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TasWater installs UV treatment to provide safer drinking water

TRILITY's Tony-Hourigan with TasWater acting CEO Tony Willmott and TasWater Central North Coordinator Jake Ward

Tasmania's Bracknell Water Treatment Plant has received additional water quality safeguards with the installation of an ultraviolet (UV) disinfection treatment facility — the first of nine to be built on sites in TasWater’s network. 

Trility is the main contractor carrying out the works, which will help TasWater to meet its commitment to supply Tasmanians with safe drinking water.

TasWater Senior Project Manager Dheeraj Rajan said the UV disinfection adds an additional layer of protection, further reducing the risk of harmful microbes entering the water supply without affecting the taste, colour or odour of the water.

“The treatment will not slow down the water treatment process and just means that water will pass through a UV light as it leaves the treatment plant,” Rajan said. 

“These facilities will also be built at Scottsdale, Bridport, Deloraine, Westbury, St Helens, Longford, Glen Huon and Smithton.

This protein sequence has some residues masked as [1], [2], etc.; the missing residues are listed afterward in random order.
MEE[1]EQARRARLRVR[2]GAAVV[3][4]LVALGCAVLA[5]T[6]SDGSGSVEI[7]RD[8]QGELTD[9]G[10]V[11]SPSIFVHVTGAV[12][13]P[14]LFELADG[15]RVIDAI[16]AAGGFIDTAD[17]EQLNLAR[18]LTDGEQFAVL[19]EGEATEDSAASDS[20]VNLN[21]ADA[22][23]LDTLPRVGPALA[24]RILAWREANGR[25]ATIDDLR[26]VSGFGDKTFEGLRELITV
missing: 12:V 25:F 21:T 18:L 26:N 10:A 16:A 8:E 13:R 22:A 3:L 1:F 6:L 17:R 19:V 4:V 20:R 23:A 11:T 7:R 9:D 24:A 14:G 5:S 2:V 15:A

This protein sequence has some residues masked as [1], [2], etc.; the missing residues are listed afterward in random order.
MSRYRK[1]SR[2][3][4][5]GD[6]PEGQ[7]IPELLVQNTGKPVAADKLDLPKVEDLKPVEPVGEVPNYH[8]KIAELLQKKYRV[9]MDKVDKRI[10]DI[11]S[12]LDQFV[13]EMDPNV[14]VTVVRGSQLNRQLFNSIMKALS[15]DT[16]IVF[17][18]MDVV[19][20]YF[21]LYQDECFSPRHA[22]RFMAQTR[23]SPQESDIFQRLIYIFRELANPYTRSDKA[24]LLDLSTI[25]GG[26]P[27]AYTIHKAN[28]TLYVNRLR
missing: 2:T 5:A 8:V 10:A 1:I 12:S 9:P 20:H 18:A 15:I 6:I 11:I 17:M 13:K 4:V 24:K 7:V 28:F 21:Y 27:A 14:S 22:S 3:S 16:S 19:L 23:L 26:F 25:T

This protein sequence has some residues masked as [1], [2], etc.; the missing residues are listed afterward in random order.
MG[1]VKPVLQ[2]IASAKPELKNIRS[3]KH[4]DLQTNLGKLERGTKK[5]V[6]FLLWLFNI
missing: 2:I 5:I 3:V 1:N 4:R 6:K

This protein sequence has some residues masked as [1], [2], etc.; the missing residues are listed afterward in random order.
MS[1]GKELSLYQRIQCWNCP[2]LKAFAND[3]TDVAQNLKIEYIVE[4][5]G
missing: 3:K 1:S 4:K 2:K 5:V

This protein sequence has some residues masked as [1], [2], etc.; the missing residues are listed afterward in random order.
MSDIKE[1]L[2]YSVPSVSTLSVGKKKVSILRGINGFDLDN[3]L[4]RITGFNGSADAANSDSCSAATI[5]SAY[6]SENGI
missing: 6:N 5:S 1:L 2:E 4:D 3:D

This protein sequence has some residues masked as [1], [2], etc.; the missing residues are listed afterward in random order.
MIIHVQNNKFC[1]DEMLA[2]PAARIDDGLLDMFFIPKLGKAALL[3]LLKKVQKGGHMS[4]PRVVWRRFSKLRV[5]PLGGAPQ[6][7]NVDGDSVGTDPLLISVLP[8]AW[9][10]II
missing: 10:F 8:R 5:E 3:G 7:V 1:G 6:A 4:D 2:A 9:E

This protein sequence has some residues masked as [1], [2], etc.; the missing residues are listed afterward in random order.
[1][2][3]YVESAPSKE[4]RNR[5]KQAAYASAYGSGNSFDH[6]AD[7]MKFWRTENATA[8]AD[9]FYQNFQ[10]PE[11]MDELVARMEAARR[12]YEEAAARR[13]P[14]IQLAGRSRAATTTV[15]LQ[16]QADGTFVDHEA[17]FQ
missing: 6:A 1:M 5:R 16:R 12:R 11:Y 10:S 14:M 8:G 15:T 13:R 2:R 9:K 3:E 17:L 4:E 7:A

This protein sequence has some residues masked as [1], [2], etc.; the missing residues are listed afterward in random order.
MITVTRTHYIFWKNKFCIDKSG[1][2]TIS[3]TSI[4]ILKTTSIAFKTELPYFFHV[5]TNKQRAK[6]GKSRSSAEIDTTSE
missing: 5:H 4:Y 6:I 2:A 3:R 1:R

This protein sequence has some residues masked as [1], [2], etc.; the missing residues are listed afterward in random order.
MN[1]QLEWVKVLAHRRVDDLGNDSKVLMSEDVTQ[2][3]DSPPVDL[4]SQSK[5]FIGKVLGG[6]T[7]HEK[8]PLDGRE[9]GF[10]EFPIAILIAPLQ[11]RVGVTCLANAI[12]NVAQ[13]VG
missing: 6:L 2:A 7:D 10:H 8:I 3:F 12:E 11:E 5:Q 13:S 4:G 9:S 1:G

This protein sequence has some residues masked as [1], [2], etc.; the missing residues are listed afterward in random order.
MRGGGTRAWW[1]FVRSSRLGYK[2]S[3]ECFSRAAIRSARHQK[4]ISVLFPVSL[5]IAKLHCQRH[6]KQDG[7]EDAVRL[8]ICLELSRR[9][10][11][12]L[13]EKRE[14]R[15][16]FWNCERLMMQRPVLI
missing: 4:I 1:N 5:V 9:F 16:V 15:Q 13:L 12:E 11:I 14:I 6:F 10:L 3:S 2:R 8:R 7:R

“It will further safeguard the quality of water at these small water treatment plants. We are pleased to announce that the facility is now online at Bracknell, with more soon to be complete.” 

Shining a light

Rajan said UV disinfection technology is being used to address the presence of certain pathogens. 

Specific pathogens were identified in the raw water that needed to be addressed, specifically Protozoa. This is best treated using UV disinfection technology,” he said. 

The project will involve the installation of a containerised plant at five of the nine locations, while the plants are being built within a steel framed building connected to the existing water treatment plant at the remaining sites.

“At each site a large amount of preparation work is being conducted to ensure the existing plants can be fitted out properly with the UV capabilities,” Rajan said.

Housing the systems

Rajan said reparatory works include earthworks, concreting and the erection of a UV containerised system for smaller plants, or a standalone steel framed sheds for bigger plants, to house the UV systems.

“All sites also involved the installation of electrical infrastructure and pipework to tie the new UV system into the existing water treatment plants,” he said. 

“In addition, we will also be installing feed pumps and tanks at some of the locations so the new treatment facilities can be connected and operate effectively.

“The existing supervisory control and data acquisition [SCADA] systems at each of the treatment plants have also been updated to include full control and visibility of the newly added UV systems.”

The remaining UV disinfection treatment facilities are expected to be completed this year.